Whenever I get email examples that spark ideas, I feel the need to share them with my fellow Topliner-ers - and today that happened!
A little background, yesterday I became an Aunt! Yipee for me! My youngest sister had the first baby of the family. Not surprisingly, I was all over Facebook commenting on family photos, posting my own, reposting hers, etc. Important note: I personally did not have a kid. Nor do I have any kids. Nor am I pregnant! (At least I hope, unless this predictive marketing thing is getting too good -- yikes!)
Today I woke up and saw this email from Shutterfly:
[Insert blank stare here]
My first reaction was disbelief. Then I was totally creeped out. This card calls me out as being a new parent, congratulating my on my non-existent baby. Perhaps this was some accidental coincidence that Shutterfly sent this out to me today, the day after a new baby entered the family. But at the end of the day, I'm still left having to wonder! And not in a good way.
That brings me to my best practice recommendation: don't over-personalize! To be clear, I'm speaking to non-user supplied information. If someone filled out a form on your site and told you they just had a baby yesterday, I think the email above is awesome. It's easy to get data from third party sources, but as soon as you dip into more personal information (think kids, kids names, number of kids, known address, travel plans, recent trips, etc.) I caution you to be careful when using this in your email marketing. Will the user remember giving you this information? Will the user have a better experience if you use this information in your marketing efforts?
There was quite a huge backlash when re-targeting/re-marketing was first introduced, because most people didn't (and perhaps still don't) understand why they were seeing the shoes they were just looking at on Nordstrom.com are now showing up in their Facebook feed. But even that is not really using personal information. And, it's not in your email inbox! To me, online ads are quite a bit different than something sitting in your inbox. It feels more personal; it feels more like they've tapped into something they shouldn't have as opposed to cookied me on a website.
As a consumer, I'm now sitting here racking my brain for where the heck they would have gotten this information - and the only places I can think of are Instagram and Facebook. I didn't sign up for any baby newsletters, I didn't send any flowers, I didn't check in at a hospital, I didn't buy any baby things yesterday - I did nothing that I can think of online that would let this vendor know that I (or anyone in my family) had a baby recently!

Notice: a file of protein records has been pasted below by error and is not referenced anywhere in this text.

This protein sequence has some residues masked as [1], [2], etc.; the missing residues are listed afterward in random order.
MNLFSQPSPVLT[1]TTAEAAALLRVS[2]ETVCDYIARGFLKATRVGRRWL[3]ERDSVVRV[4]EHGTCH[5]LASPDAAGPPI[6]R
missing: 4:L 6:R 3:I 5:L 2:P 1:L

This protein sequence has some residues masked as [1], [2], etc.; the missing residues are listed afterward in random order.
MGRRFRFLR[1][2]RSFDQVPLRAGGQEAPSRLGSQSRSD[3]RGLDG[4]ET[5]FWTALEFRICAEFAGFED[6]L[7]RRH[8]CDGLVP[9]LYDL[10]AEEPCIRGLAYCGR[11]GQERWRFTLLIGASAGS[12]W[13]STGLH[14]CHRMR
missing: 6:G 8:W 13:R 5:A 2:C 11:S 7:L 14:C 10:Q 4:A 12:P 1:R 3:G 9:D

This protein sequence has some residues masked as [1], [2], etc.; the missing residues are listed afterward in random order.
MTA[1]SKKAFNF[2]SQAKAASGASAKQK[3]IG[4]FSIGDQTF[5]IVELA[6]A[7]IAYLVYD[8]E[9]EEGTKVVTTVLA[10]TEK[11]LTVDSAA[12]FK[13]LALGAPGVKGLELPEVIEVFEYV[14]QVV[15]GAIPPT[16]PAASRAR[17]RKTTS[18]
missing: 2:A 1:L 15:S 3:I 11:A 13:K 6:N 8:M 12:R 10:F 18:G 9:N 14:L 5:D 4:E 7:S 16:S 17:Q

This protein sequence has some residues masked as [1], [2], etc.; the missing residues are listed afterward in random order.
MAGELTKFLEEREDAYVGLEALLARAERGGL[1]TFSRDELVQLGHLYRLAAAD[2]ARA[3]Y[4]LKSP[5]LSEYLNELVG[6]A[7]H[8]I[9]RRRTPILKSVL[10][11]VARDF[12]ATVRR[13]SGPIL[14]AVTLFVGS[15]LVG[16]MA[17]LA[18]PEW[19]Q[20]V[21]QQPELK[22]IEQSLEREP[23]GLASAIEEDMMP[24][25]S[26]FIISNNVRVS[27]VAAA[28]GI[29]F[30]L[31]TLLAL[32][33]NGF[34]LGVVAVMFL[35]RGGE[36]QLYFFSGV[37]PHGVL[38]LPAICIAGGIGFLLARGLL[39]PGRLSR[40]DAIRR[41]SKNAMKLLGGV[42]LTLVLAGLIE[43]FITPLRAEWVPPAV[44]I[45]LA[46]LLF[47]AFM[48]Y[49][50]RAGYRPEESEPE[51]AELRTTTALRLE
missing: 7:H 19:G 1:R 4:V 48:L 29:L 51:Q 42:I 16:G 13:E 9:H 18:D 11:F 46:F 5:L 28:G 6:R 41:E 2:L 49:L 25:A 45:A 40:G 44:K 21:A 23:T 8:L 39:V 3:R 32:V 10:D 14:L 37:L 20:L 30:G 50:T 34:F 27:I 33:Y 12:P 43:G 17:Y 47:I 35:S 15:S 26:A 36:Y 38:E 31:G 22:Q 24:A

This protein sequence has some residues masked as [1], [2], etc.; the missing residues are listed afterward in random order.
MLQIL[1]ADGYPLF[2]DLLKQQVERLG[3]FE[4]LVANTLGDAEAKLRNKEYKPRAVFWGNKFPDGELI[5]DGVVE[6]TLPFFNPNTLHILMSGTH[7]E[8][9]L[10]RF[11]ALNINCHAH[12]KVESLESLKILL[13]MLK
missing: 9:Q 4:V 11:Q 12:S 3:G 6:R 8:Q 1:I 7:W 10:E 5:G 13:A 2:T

The more streamlined that big data becomes, the more important it will be for us as marketers to tread lightly, and protect that data. At the end of the day, we want our customers and prospects to have a good, useful experience, and to feel safe. I'm all for personalization where it makes sense, and I think it makes for an awesome user experience, but I definitely think that there's a line that needs to be drawn. At least for now. Perhaps ask me again in a year or two when this kind of thing is much more mainstream, and I might sing a different tune
What do you think? Have you ever had any creepy encounters in your inbox?
UPDATE: I'm starting to hear that more and more people also got this email, which makes me think it was a strange coincidence. However, that brings me to my next point...triple check your send lists before launching a campaign;) But you all knew that one, right?
UPDATE (5/15/14): It turns out that this was a total coincidence in my case, and that thousands of people got this email. It blew up almost immediately on social media, including on their own Facebook page, given the sensitive topic, and was covered on numerous news sites. Many others had similar feelings to mine "Are you stalking me?" "Is this because I just uploaded my baby's pictures to your site?" And others, sadly, were in sad situations where they had recently miscarried, they are unable to get pregnant, or had just lost a child.
At 9:40pm PT last night I received the below apology email. In my opinion timing is very important with something like this, and I would have liked to see this go out a) much sooner (20 hours seems excessive) and b) during normal hours. Not many people, including myself, are checking their personal email at 9:40pm (work email is another story ).
While my initial tune has changed from "don't stalk me", my key takeaway (which at this point I'm hoping is glaringly clear) is to protect your database data like it's your own. Had the topic of this email been about Halloween cards, I'm sure that the reaction from everyone would have been much different. Double, triple, and quadruple check your send lists. Especially when you're sending out such a sensitive email, have multiple people take a look at your data and send list. I'd even recommend running a send like this one by someone from a completely different department, go call up your friend on the web dev team, who is not familiar with the list and won't just 'gaze' over it, and have them take a look.
Also, pay attention to the details of an even more important email, such as an apology, and don't end your apology email with a footer that says 'This offer is exclusively for the account of ....@email.com.' *Face palm*